It isn’t like this is not a ‘modern’ country. Delhi and Bombay are progressive cities, after all. Could gay bars be all that difficult to run? Well, Bombay faring only slightly better, I can say of Delhi that the gay bars here should immediately close down. They do more damage to the non-existent scene than one could imagine.
Maybe it’s that 21 rupees thing again, but half the numbers of the urban unemployed/underemployed male seem to have realized there is a niche market for their bodies here, irrespective of sexual orientation, served on a nightly basis. You’d only ever find rent boys in the gay bars. I believe the term ‘escort’ is far too dignified to be applied to the version available in India. Again, there are seedy bars everywhere, but where’s the good one here?
However, drag queens seem to have no problems getting about in gay Delhi. There is even greater social acceptance for them as opposed to a man who ‘pretends to be a man all day long then has sex with a man, you know!’.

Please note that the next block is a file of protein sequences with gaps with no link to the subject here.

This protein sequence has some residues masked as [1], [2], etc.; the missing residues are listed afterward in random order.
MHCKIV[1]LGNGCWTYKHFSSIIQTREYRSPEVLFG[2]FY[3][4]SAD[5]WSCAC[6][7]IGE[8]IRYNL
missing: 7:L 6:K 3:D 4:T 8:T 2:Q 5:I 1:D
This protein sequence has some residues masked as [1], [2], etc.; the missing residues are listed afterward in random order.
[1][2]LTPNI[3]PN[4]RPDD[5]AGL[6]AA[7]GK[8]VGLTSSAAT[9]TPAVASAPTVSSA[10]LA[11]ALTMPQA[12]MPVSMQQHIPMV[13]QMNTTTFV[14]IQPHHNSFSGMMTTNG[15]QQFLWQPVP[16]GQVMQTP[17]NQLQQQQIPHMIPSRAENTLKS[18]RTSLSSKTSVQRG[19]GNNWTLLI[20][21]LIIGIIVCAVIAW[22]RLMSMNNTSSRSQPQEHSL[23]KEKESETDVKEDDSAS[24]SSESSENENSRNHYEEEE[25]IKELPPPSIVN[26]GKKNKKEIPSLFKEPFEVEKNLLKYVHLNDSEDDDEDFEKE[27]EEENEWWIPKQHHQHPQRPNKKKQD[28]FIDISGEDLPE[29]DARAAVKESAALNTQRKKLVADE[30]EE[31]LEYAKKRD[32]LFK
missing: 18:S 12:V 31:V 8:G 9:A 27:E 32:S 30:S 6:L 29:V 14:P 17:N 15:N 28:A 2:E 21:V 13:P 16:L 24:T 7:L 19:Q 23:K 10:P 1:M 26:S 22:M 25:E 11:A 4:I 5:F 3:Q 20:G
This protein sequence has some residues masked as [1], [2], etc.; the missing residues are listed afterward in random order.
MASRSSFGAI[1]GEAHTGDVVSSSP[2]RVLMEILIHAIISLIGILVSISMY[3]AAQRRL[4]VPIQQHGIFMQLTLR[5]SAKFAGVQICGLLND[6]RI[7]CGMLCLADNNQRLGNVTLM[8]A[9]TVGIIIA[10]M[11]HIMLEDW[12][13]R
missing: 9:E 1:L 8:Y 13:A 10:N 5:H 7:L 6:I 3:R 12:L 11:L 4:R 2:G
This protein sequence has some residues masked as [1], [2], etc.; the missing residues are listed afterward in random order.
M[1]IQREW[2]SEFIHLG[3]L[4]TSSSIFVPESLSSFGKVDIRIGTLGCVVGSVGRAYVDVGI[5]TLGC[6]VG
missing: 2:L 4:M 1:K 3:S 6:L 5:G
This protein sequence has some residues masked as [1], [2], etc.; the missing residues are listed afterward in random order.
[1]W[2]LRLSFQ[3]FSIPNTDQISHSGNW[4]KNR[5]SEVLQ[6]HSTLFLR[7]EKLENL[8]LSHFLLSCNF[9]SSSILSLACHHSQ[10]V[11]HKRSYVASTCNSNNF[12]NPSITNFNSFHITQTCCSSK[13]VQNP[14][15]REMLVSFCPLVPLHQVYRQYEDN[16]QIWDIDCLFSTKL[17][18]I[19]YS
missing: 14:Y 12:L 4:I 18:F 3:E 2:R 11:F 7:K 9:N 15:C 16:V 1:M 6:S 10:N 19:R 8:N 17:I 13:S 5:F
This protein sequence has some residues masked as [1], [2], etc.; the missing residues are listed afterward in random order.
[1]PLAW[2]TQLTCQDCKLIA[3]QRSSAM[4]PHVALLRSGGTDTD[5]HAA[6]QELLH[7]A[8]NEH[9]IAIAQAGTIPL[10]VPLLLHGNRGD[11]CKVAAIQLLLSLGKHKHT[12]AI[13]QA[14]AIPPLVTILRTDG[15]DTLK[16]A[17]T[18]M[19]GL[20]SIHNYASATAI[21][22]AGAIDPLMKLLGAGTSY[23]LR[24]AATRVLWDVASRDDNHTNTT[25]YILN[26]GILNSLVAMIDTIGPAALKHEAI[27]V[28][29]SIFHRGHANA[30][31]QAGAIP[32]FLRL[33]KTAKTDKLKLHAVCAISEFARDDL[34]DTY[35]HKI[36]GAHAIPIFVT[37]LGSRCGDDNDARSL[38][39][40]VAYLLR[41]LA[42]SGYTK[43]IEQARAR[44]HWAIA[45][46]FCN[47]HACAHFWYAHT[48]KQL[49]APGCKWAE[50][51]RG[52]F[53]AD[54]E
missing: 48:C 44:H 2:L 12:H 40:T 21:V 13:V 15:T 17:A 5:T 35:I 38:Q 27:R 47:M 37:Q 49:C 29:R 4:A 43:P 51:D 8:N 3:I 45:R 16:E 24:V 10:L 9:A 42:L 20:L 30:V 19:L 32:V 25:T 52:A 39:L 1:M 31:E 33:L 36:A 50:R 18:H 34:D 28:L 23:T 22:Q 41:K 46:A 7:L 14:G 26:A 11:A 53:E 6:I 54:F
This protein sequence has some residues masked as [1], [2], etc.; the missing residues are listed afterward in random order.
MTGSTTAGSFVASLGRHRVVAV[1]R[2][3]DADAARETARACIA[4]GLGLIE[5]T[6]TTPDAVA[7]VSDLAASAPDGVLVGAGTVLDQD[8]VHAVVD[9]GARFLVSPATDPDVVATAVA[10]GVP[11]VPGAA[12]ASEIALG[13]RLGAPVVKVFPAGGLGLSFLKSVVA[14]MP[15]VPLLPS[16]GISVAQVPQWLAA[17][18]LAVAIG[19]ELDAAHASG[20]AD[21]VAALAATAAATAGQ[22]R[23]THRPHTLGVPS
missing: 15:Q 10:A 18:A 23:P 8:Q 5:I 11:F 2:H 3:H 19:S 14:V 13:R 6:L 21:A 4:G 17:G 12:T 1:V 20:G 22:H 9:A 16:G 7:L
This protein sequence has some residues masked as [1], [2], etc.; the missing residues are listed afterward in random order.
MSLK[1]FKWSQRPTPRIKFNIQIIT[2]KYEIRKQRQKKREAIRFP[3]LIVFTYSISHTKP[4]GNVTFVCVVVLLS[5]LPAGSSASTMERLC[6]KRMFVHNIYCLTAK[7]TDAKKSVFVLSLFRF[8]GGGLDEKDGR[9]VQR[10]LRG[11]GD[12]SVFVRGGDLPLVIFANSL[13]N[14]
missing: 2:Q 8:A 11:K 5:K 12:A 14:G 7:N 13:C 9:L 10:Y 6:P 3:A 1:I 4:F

The long running eunuch tradition in the country, especially in these Mogul parts, could be the explanation for this. Some people do think all gay men are actually eunuchs. (Bless those!). Delhi Police cops usually don’t harass you cruising in a park if you happen to be effeminate; your hips sashaying from Diplomatic Enclave to the West End. For some reason, you simply have more chances of being laid if you agree to exist that way. Maybe you’re a lesser threat to insecure straight people in such a case.
Enough of social science. It was true I had a lot of fun, for about three days. They are all, after all, looking for anything on two legs with a flat available for two hours, or 3 minutes, as the case may be.
But I wanted a relationship, feelings, silly me. Six months into one such thing, his wife telephoned. But I still wanted to fall in love with the right sort of person. I went back to my leather club in Kings Cross and found him.
I can safely declare Delhi as a hellhole for anyone who happens to be gay and looking for the finer things in life. I’m glad I have the choice to go back, and that I’ve lived to tell the tale.